Though significant questions remain, it’s clear that producers across our region will need to adapt to warmer and drier summers, warmer winters, and changes in when irrigation water is available. But what does that adaptation look like? That’s the question we asked when we started the “Farmer-to-Farmer” case study series. We wanted to know what strategies forward-thinking farmers in our region are already using, that could enhance resilience in the face of climate change. And we wanted to look at strategies across a number of production systems in the Pacific Northwest—dryland and irrigated cropping systems, beef production, and dairies. Read more »
Posted by Sonia A. Hall | February 25, 2016
Originally published on Agriculture Climate Network February 22, 2016
There is little doubt that last year’s high temperatures and water scarcity—because of the warm, low-snowpack winter—had a significant economic impact on Pacific Northwest agriculture. A Washington Department of Agriculture (WSDA) preliminary report places losses at approximately $325 million statewide, based on an initial estimate. These numbers will change as better data roll in. Meanwhile, a study by University of California–Davis researcher Richard Howitt and colleagues places that state’s crop revenue losses due to drought at $900 million. While I have not found similar reports for Oregon and Idaho, these two states also felt the drought, particularly in Oregon.In an earlier post I described how knowing that a particular year’s weather is representative of future climate projections can give us a good sense of what may be ahead. To the extent that this is true, then a better understanding of the impacts last year’s conditions had on agriculture can give us a sense of what we can expect as the climate warms. And the diversity of growers’ responses and how effective they were can give us ideas about what strategies to try as the climate changes. Read more »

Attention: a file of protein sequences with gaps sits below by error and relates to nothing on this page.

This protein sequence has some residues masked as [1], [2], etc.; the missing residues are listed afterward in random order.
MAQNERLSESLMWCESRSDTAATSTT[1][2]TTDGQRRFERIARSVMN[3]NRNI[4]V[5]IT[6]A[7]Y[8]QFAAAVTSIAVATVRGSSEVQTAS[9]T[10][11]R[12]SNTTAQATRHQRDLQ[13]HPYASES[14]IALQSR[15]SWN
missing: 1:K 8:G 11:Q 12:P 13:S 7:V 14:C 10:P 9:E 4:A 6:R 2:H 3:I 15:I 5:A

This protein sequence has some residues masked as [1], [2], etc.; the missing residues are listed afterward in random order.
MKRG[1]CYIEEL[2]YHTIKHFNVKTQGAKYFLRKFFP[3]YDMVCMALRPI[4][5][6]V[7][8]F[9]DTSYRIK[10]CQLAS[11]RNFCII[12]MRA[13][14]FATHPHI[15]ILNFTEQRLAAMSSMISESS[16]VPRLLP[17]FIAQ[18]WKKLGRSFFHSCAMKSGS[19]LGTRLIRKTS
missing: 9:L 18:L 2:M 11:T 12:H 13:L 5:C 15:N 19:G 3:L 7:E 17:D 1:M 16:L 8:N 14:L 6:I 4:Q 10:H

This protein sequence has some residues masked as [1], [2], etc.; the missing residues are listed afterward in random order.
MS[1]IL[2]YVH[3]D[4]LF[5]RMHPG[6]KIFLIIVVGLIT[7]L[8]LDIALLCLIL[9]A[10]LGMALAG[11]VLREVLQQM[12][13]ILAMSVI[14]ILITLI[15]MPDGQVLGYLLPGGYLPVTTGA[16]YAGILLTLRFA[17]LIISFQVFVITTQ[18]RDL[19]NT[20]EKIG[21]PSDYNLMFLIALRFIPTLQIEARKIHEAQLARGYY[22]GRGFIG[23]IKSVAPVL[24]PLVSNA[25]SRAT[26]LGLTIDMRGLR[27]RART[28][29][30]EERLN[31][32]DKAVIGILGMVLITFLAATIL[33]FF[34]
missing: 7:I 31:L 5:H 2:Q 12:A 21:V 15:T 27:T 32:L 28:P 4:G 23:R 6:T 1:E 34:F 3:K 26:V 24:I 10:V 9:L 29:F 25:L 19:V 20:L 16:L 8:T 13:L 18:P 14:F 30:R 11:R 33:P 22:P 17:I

Filed under Climate Change
Posted by Elisha Ondov | February 23, 2016
This year CSANR sponsored registration for several WSU students to attend Tilth Producers of WA annual conference. We have been posting reflections written by the students over the past several months. Please feel free to comment and give these students your feedback.